*The difference between who you are today and who you will be in 5 years is the people you spend time with and the books you read.
*Most people get ahead during the time others waste.
I am an advocate of the acquisition of wisdom (the ability to recognize difference) and being a constant learning machine. We were born into this world ignorant and incoherent and this mental capacity can only be remedied by obtaining wisdom and knowledge vicariously through others or by experience. I prefer both. Modeling is a very effective mental model and overcomes the learning curve of a discipline at an escalating rate. Warren Buffett / John Maynard Keynes / Peter Lynch are the models I use. Inventing the wheel contributes to loss in opportunity costs, inadequacy of conviction in ones conclusions, lack of direction, shortage of confidence to concentrate assets (not over diversifying) and steep expensive learning curves.
Awareness does not bring success. Implementation of awareness develops results, and it is refined results persistently applied that attracts a fortune. A fortune can't be pursued it must be attracted through a definite purpose, definite plan put into continuous action, and concentration of effort that is persevered through all possible tempting distractions.
All is well because all grows better.
Finished CFA level 1 & CAIA level 1 in a breeze. Looking forward to CAIA level 2 and CFA level 2. Made top 1% on the Bloomberg BAT, but was a black sheep at my mediocre college, and I was foolish to let it affect me. (non-traditional student)
Hope to write some quality articles in the coming year.
I was playing with fire my first year in the market, using a lot of call options. It was easy to make 50+% gain in 1st yr, summer '13 to summer '14 (thank you bull mkt). This past half year has been a little rough; I wish I had acted more decisively on material information about the energy market and the movement of the Ruble ($YNDX is a favorite).
I remember announcing the probably course of events to family the morning after OPEC's Thanksgiving's Day announcements, and I regrettably decided to wait it through b/c our professors chided us to take a buy and hold approach, and b/c I had bought some quality energy names at very fair prices in October. In retrospect, I realize the importance of optionality or in a sense, degrees of freedom.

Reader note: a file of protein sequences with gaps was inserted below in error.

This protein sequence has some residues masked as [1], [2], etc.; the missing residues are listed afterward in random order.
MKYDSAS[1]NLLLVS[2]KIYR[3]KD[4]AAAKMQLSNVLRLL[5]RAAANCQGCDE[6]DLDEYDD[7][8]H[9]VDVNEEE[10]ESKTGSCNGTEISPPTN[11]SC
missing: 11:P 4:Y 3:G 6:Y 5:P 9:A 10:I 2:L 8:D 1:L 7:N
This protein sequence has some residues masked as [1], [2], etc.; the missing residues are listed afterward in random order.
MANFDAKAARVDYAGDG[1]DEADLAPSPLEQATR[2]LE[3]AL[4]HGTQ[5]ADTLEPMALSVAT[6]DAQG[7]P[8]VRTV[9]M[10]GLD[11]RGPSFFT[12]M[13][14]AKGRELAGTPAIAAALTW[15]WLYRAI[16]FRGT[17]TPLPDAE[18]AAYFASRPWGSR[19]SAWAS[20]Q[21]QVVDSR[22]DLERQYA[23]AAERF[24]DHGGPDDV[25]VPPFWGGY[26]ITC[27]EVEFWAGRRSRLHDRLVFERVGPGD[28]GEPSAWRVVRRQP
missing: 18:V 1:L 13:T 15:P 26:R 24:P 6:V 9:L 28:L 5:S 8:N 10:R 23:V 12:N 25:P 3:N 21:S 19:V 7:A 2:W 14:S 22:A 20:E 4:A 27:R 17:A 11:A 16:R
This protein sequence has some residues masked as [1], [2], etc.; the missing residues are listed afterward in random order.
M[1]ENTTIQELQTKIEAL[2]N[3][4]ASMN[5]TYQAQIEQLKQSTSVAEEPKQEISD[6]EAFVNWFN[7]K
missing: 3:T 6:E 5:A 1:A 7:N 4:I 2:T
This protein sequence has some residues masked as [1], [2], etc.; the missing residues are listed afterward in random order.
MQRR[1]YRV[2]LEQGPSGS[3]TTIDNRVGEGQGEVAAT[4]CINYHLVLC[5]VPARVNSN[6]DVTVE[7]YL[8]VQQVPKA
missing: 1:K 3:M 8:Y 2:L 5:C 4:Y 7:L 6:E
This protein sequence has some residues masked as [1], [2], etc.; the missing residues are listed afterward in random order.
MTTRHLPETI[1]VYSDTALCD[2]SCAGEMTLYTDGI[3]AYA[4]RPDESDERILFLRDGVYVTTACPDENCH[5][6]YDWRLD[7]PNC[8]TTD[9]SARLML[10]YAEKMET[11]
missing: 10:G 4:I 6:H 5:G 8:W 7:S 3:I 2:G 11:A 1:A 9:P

In this case, I realize I am too committed to a base scenario (energy stocks recovering in the next year) that has too much opportunity cost. If the price adjustment cycle lasts longer than the expected scenario, then I will be unhappy with the opportunities lost. An equal weight short position would have been an ideal temporary maneuver, expressing my short-term thesis, while not causing commitment angst in the present, hoping for the long-term adjustment to blow over.
I was entrusted with a fresh 100K family capital this past summer, and I plan to be more prudent and thorough (obviously with minimal leverage or derivatives). This market is a little dangerous with high debt loads in China, somewhat high valuation levels (horrible Schiller CAPE ratio, but not sure if that matters as much), and jitters over rate hike, Ukraine, terrorism, epidemics, difficulty of private sector adjusting to Obamacare, and possible fiscal & monetary stimulus tapering.
I think low energy prices is a great stimulus, but the possibilities of a perfect storm with semi-hard landing in China or Europe, a serious violent flare-up with Russia or the Terror War, and disease outbreak could somehow happen at just the wrong time (perhaps, right after a rate hike).